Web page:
Origins of the Unknown
Learn how anyone can profit off ideas
Mid-Jan is normally full of choppy markets and frigid weather depending on where you are in the world. Some of you may become restless and want to take action. The thing is, with markets, you have to let time pass. It is not something you can wake up to every day expecting the next big move or something significant to happen overnight. Ideas take time. There is no way around this. You have to be patient in developing the idea, preparing a trading plan, and finally executing the ideas.
There are too many misconceptions about a trading idea or why we even call it trading. Suppose we break it down in simple terms. It all starts with a strong vision or idea. Maybe you heard something on the news or read an important detail that you think may have a broader impact on supply/demand. Never forget supply/demand is the core concept of what we do. Maybe you have experience in the industry and expect something to happen and can use this to make a forecast. It doesn’t matter how you came up with the idea. The purpose of what we do next is to determine if the idea has legs to run and earn you a profit.
A forecast is the beginning of a trading plan and will serve as the foundation of your idea. When you research and analyze all the variables that may impact supply or demand start to reveal themselves. For example, take a look at the chart below for the crypto token $FTT. It is a 17-week chart that is different from many altcoins right now.
Historically, an exchange coin has explicitly always held up strong and produced a longer-term profit in digital currency. I always stated a new trader or veteran looking to learn more about markets study three people.
William Gann, Richard Wyckoff, and Jesse Livermore.
These three men produced some of the best content and excelled me into profitability when I started. You can find many resources on core market concepts in our trading room. Gann is the reason behind the 17-week timeframe which helps my more cyclical approach.
Now you have a trading idea and a planned forecast. By the end, you should also have a couple of what-if questions. These questions will lead to the risk and profitability decisions of the trade and act as scenarios.
Understanding Profit and Risk
When it comes to making good trades, there are a few variables to consider. The first is a Risk/Reward ratio. The ratio determines how much profit the idea will net if you are correct in the analysis. I like to hunt for ideas that will earn 3x my return. In easy to remember terms, this means if I dedicate $1,000 to a play, I expect it to make me close to $3,000 on average.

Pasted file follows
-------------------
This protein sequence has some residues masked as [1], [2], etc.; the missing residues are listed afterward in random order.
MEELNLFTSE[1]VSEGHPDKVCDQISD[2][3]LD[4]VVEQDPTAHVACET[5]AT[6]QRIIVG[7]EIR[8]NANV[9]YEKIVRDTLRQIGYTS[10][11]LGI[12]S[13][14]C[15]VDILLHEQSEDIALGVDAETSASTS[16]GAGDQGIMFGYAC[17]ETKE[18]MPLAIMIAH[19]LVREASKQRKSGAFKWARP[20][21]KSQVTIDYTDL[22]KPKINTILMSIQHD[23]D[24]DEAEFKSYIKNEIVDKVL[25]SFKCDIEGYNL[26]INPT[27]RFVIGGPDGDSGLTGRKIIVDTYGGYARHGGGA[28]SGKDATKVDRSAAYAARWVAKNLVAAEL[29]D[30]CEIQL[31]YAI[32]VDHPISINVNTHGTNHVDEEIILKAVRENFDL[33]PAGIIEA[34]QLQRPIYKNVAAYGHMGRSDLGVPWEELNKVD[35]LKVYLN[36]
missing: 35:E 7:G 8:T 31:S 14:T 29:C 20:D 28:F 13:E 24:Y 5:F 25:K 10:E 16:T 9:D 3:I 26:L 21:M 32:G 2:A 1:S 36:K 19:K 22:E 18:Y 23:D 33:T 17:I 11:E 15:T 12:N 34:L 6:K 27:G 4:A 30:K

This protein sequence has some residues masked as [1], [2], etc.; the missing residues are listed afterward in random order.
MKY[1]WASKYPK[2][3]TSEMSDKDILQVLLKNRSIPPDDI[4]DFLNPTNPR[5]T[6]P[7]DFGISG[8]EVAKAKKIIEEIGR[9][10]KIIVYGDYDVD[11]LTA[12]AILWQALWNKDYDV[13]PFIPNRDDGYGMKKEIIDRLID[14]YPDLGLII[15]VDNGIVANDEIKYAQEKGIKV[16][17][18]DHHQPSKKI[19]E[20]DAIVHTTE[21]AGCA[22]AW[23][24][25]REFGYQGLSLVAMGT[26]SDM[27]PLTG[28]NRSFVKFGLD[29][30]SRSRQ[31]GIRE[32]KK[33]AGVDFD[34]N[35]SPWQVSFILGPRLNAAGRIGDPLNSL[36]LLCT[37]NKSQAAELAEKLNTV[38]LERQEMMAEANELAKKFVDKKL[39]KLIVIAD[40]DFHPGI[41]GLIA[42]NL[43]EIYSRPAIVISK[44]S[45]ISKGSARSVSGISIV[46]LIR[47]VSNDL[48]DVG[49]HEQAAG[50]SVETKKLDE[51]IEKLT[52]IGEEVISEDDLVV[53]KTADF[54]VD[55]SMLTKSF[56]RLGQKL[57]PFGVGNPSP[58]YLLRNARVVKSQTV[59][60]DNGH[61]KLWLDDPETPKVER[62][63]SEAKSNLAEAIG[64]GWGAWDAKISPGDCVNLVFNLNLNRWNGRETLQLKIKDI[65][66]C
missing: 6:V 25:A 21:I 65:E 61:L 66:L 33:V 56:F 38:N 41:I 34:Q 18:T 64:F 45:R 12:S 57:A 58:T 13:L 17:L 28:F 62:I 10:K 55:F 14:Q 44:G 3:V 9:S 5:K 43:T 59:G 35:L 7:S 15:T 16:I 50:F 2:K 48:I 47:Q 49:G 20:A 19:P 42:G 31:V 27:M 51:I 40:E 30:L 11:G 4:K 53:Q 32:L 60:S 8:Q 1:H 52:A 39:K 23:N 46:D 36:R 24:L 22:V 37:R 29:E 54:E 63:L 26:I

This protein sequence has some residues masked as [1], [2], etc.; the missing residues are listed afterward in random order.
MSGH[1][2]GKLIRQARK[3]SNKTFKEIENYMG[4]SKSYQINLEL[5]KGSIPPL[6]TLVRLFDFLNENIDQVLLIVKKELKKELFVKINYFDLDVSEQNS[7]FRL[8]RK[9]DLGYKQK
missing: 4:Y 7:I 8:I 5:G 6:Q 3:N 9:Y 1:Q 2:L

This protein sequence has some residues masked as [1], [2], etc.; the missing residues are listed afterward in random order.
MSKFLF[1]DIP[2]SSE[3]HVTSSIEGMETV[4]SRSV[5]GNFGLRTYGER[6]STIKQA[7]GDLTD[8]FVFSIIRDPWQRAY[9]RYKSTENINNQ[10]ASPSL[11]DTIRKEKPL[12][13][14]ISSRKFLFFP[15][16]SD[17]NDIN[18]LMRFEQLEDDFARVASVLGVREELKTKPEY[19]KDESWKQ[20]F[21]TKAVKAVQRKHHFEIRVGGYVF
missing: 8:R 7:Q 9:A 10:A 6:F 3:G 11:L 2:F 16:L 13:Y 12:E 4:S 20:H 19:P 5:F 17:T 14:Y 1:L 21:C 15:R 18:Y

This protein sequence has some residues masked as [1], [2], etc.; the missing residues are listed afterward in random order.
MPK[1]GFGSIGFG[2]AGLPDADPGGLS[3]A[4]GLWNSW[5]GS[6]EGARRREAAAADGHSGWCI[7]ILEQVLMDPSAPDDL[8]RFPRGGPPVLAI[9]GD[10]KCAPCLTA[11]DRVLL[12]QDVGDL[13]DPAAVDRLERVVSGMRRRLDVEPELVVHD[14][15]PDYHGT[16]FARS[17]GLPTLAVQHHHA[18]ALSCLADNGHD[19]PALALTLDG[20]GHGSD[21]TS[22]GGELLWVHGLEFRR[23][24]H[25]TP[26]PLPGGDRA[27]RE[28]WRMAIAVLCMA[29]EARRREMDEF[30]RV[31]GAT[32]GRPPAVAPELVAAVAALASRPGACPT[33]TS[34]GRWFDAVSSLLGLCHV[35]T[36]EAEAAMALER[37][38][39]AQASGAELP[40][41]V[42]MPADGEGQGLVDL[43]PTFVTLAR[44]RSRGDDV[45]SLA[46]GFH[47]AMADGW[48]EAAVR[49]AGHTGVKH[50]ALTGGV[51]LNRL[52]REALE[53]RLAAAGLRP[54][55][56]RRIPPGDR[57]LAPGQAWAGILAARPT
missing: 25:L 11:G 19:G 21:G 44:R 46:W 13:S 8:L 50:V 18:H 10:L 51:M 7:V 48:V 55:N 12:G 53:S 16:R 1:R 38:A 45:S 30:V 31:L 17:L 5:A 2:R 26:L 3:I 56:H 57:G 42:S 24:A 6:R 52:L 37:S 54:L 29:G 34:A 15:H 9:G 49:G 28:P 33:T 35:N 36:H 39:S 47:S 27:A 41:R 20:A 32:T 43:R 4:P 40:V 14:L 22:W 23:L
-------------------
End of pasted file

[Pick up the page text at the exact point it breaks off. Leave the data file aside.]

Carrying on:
Before I continue any further, trading isn't set and stone. It fluctuates and becomes dynamic. You will not keep a trade open that is in profit by $2500 and say I can't touch the position until it hits my unmovable target. This is silly. No one would do that. For one, you should not have a set target. As stated above, you should have a strong belief based on many variables where you believe the price and market will eventually go. Once it hits that level, we enter a whole new realm. This new realm is what separates the profitability level for most. You may know it as trade management. We have a few articles with tips for managing trades on our blog. I highly recommend you check out the videos and articles there.
Once you have an idea for profit, next is calculating risk based on the worst-case scenarios you forecasted. Liquidity of the position, timeframe, and the factors you predetermined all play a vital role in keeping risk in check. You may have heard of "R." A trader establishes how much money they want to lose or risk on an idea in case it all goes wrong. The amount is called an R. If you won 3R on the $1,000 example above, you would profit $3,000. You can calculate things this way if you like; however, trading is not so rigid. You have to evolve. After a lot of trial and error, a set risk % on every trade will eventually start to come back and bite you. You have to adapt to the strength of an idea. The best way I can describe this to you all is with an example. Oil. Long-time followers know how persistent I have been calling for Oil to go higher. Very rarely will the market gift wrap you such unbelievable market conditions to execute a trade on.
Bonus Market Misconception
Moving Stoploss to Break-Even.
You may have heard it from other trading legends, however, moving a stop to breakeven does not do what you think it does. You should not abandon or alter your trade idea simply because you want to feel safe or think you are locking in a profit. Stay dynamic. Move the invalidation or stop to where you would be wrong.
Our next version of Emporium Chronicles is for premium users. It will detail a comprehensive overview of trading ideas and market updates related to Crypto platforms, Defi, Commodities, Stocks, and more. You will see in full detail how we screen for ideas.
Until next time